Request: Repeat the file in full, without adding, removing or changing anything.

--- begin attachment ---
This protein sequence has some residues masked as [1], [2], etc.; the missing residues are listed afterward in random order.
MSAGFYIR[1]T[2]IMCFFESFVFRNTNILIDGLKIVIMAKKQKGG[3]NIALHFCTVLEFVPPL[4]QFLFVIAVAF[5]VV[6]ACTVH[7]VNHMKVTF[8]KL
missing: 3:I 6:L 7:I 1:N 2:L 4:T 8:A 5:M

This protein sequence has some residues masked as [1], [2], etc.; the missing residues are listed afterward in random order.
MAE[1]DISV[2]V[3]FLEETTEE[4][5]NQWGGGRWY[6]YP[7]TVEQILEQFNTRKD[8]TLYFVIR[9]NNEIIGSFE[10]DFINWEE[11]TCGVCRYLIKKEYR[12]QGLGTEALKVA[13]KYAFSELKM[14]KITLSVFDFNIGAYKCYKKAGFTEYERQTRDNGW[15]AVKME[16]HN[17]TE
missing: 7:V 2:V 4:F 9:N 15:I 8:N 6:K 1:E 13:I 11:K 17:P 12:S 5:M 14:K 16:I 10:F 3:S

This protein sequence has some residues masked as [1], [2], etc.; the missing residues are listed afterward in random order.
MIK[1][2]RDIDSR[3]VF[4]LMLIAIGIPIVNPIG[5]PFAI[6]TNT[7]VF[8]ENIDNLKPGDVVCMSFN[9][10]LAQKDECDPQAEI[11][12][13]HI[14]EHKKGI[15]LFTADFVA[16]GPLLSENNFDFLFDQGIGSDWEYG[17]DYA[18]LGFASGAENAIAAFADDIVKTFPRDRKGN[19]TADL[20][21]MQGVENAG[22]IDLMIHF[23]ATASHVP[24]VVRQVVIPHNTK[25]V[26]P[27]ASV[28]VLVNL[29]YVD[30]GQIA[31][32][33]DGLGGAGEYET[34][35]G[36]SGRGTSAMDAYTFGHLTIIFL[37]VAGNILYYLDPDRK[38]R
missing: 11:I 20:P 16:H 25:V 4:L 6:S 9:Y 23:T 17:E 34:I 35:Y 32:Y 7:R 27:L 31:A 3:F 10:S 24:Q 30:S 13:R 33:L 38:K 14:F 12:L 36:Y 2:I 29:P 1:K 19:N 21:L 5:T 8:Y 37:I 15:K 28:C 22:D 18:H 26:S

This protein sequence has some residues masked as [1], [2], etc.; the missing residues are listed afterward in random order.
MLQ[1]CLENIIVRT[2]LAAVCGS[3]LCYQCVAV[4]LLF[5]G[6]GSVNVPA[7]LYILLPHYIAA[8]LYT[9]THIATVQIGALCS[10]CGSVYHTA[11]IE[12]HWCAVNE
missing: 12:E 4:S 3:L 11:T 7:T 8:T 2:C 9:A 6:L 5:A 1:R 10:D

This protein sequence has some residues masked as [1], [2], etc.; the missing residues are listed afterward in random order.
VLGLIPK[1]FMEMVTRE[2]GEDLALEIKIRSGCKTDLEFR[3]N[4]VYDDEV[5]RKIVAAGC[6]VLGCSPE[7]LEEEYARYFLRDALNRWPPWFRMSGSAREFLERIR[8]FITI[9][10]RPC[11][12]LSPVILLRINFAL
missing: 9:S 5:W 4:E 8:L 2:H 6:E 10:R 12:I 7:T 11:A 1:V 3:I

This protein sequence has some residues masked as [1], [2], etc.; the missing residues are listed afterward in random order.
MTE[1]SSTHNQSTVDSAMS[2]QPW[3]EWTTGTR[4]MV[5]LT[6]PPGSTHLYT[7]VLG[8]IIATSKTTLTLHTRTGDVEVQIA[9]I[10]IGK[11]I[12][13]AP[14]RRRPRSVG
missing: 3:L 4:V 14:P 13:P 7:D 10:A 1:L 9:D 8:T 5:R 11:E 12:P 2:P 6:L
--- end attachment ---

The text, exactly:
This protein sequence has some residues masked as [1], [2], etc.; the missing residues are listed afterward in random order.
MSAGFYIR[1]T[2]IMCFFESFVFRNTNILIDGLKIVIMAKKQKGG[3]NIALHFCTVLEFVPPL[4]QFLFVIAVAF[5]VV[6]ACTVH[7]VNHMKVTF[8]KL
missing: 3:I 6:L 7:I 1:N 2:L 4:T 8:A 5:M

This protein sequence has some residues masked as [1], [2], etc.; the missing residues are listed afterward in random order.
MAE[1]DISV[2]V[3]FLEETTEE[4][5]NQWGGGRWY[6]YP[7]TVEQILEQFNTRKD[8]TLYFVIR[9]NNEIIGSFE[10]DFINWEE[11]TCGVCRYLIKKEYR[12]QGLGTEALKVA[13]KYAFSELKM[14]KITLSVFDFNIGAYKCYKKAGFTEYERQTRDNGW[15]AVKME[16]HN[17]TE
missing: 7:V 2:V 4:F 9:N 15:I 8:N 6:K 1:E 13:I 11:K 17:P 12:S 5:M 14:K 16:I 10:F 3:S

This protein sequence has some residues masked as [1], [2], etc.; the missing residues are listed afterward in random order.
MIK[1][2]RDIDSR[3]VF[4]LMLIAIGIPIVNPIG[5]PFAI[6]TNT[7]VF[8]ENIDNLKPGDVVCMSFN[9][10]LAQKDECDPQAEI[11][12][13]HI[14]EHKKGI[15]LFTADFVA[16]GPLLSENNFDFLFDQGIGSDWEYG[17]DYA[18]LGFASGAENAIAAFADDIVKTFPRDRKGN[19]TADL[20][21]MQGVENAG[22]IDLMIHF[23]ATASHVP[24]VVRQVVIPHNTK[25]V[26]P[27]ASV[28]VLVNL[29]YVD[30]GQIA[31][32][33]DGLGGAGEYET[34][35]G[36]SGRGTSAMDAYTFGHLTIIFL[37]VAGNILYYLDPDRK[38]R
missing: 11:I 20:P 16:H 25:V 4:L 6:S 9:Y 23:T 17:E 34:I 35:Y 32:Y 7:R 27:L 31:A 3:F 10:S 24:Q 30:S 13:R 33:L 38:K 14:F 12:L 36:Y 2:I 29:P 1:K 19:N 21:L 5:T 8:Y 37:I 15:K 28:C 22:D 18:H 26:S

This protein sequence has some residues masked as [1], [2], etc.; the missing residues are listed afterward in random order.
MLQ[1]CLENIIVRT[2]LAAVCGS[3]LCYQCVAV[4]LLF[5]G[6]GSVNVPA[7]LYILLPHYIAA[8]LYT[9]THIATVQIGALCS[10]CGSVYHTA[11]IE[12]HWCAVNE
missing: 12:E 4:S 3:L 11:T 7:T 8:T 2:C 9:A 6:L 5:A 1:R 10:D

This protein sequence has some residues masked as [1], [2], etc.; the missing residues are listed afterward in random order.
VLGLIPK[1]FMEMVTRE[2]GEDLALEIKIRSGCKTDLEFR[3]N[4]VYDDEV[5]RKIVAAGC[6]VLGCSPE[7]LEEEYARYFLRDALNRWPPWFRMSGSAREFLERIR[8]FITI[9][10]RPC[11][12]LSPVILLRINFAL
missing: 9:S 5:W 4:E 8:L 2:H 6:E 10:R 12:I 7:T 11:A 1:V 3:I

This protein sequence has some residues masked as [1], [2], etc.; the missing residues are listed afterward in random order.
MTE[1]SSTHNQSTVDSAMS[2]QPW[3]EWTTGTR[4]MV[5]LT[6]PPGSTHLYT[7]VLG[8]IIATSKTTLTLHTRTGDVEVQIA[9]I[10]IGK[11]I[12][13]AP[14]RRRPRSVG
missing: 3:L 4:V 14:P 13:P 7:D 10:A 1:L 9:D 8:T 5:R 11:E 12:P 2:P 6:L